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Cost Curve Service - Propylene

The IHS Chemical Cost Curve Service – Propylene provides detailed production cost coverage for more than 530 polymer grade/chemical grade (PG/CG) propylene production units operating around the world today, expected to increase to nearly 600 units onstream over the next five years.

Cost curves give insight into which production technologies and feedstocks provide cost advantages, the degree of the advantage and how this is expected to change over time. Find out which are the lowest-cost regions, countries and plants, both today and in the future. Identify the marginal producing location and how this affects pricing. Understand how the shape of the cost curve affects overall and regional profitability for this key building block of the chemical industry.

Capital investments in propylene production units in recent years have focused on Middle Eastern countries to diversify their petrochemical production base and in areas such as China with rapid demand growth. The current and planned development of numerous shale gas fields in the United States is forecast to sustainably supply extremely cost competitive feedstock costs for natural gas, ethane and propane compared to crude oil. As steam crackers shift to lighter feeds, co-product propylene production is reduced. However, these shifting economics have made on-purpose propylene production by certain routes very cost competitive with on-purpose propylene now the fastest growing segment of propylene supply, fast approaching more than 15 percent of global propylene production. The first propane dehydrogenation plant started production in the US in late 2010 and additional units have been announced. Metathesis units are also receiving renewed interest.

In addition to natural gas price trends affecting the landscape for the propylene production, coal economics is also having an increasingly large impact, as China pursues an aggressive program of coal-based chemicals. The first coal-to-olefins plant started up in 2010 and in as little as five years, more than 20 plants producing propylene either from coal or directly from methanol are expected to be onstream, all in China. With propylene produced from an increasingly diverse feedstock base, understanding the global production cost curve and the relative position of each technology and geographic region becomes even more complex and critical to business success.

The Cost Curve Service – Propylene analyzes each of the world’s PG/CG propylene production facilities, building up cost based on the technology and feedstock slate, estimated feedstock cost and by-product credit value, utility consumption and other variable and plant fixed costs. Plant size, degree of integration and operating rates are all taken into account.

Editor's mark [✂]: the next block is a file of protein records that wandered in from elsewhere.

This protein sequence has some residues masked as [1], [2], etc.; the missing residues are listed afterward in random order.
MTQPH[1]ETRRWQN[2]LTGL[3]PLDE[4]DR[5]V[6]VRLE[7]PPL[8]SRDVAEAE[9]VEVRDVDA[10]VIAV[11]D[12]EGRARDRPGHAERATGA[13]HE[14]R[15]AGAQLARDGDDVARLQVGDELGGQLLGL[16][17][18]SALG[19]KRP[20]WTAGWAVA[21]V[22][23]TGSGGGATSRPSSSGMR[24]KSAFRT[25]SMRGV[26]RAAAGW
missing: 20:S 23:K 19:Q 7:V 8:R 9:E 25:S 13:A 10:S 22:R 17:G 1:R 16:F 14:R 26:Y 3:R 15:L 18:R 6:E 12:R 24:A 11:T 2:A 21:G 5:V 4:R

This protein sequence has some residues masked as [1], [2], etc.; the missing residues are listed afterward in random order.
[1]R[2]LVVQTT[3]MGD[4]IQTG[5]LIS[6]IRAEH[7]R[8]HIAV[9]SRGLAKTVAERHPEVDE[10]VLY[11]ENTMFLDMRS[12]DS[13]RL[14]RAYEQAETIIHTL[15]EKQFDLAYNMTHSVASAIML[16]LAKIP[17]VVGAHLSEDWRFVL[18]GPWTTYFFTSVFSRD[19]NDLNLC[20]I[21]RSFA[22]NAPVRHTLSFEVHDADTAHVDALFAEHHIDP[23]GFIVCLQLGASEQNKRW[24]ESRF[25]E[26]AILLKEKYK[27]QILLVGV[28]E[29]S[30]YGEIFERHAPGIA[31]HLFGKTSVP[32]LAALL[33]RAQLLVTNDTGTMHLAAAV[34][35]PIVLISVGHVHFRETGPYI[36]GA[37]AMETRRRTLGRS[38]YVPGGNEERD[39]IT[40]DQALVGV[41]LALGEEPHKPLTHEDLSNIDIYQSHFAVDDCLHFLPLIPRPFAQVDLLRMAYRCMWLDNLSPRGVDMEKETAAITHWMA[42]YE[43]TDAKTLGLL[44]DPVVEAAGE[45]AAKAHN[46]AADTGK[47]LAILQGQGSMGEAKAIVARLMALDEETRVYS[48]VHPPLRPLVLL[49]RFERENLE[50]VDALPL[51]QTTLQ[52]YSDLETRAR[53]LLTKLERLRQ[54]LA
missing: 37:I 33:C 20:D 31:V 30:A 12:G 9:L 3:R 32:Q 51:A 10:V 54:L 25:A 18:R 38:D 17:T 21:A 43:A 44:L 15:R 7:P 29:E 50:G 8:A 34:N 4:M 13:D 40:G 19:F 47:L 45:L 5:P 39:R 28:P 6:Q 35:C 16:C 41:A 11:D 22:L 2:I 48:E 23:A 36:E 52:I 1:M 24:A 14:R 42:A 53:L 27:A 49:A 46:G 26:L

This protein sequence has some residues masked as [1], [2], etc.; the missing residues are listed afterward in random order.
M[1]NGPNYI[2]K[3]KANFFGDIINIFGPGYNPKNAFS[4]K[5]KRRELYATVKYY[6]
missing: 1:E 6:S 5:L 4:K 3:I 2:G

The cost curve covers all of the key processes for producing PG/CG propylene, including

Steam cracking

  • Natural gas liquids (NGL)
  • Naphtha, gas oil and flexible feed crackers

Refinery FCC / Splitter
Propane dehydrogenation
Coal to Olefins
Coal to Propylene
Methanol to Olefins
High severity cracking

Any person, company or government interested in producing or purchasing propylene, or designing or constructing propylene plants, should be aware of the competitive positions within the global PG/CG propylene industry. IHS Chemical, utilizing its extensive databases, models and expertise, has prepared the Cost Curve Service to address this need.

Deliverables

The deliverable is an interactive Excel spreadsheet that will allow the user to toggle and create key graphs and tables

  • Global curves for current year, future year, five years out and one historical year for reference
  • Charts showing costs by year for world and ten geographic regions, broken down by net feedstock cost, variable costs and fixed costs.
  • Regional averages and all individual plants for any given region plotted on the curve
  • Breakdown of capacity by technology or feedslate for world and ten geographic regions
  • Cost summary tables showing number of production units, total capacity, average capacity, with total cash cost broken down into feedstock cost, co-product credit, net feedstock cost, variable cost, fixed costs, for world and each of ten geographic regions

The service will include an executive overview, summarizing the key findings from the analysis

Regional cost structure is included along with production cost economics for major technologies

Capacity data by unit is included for all years covered in the analysis

The Cost Curve Service will be updated twice a year on same schedule as the IHS Chemical World Analysis – Propylene, typically in the late Fall and very early Spring

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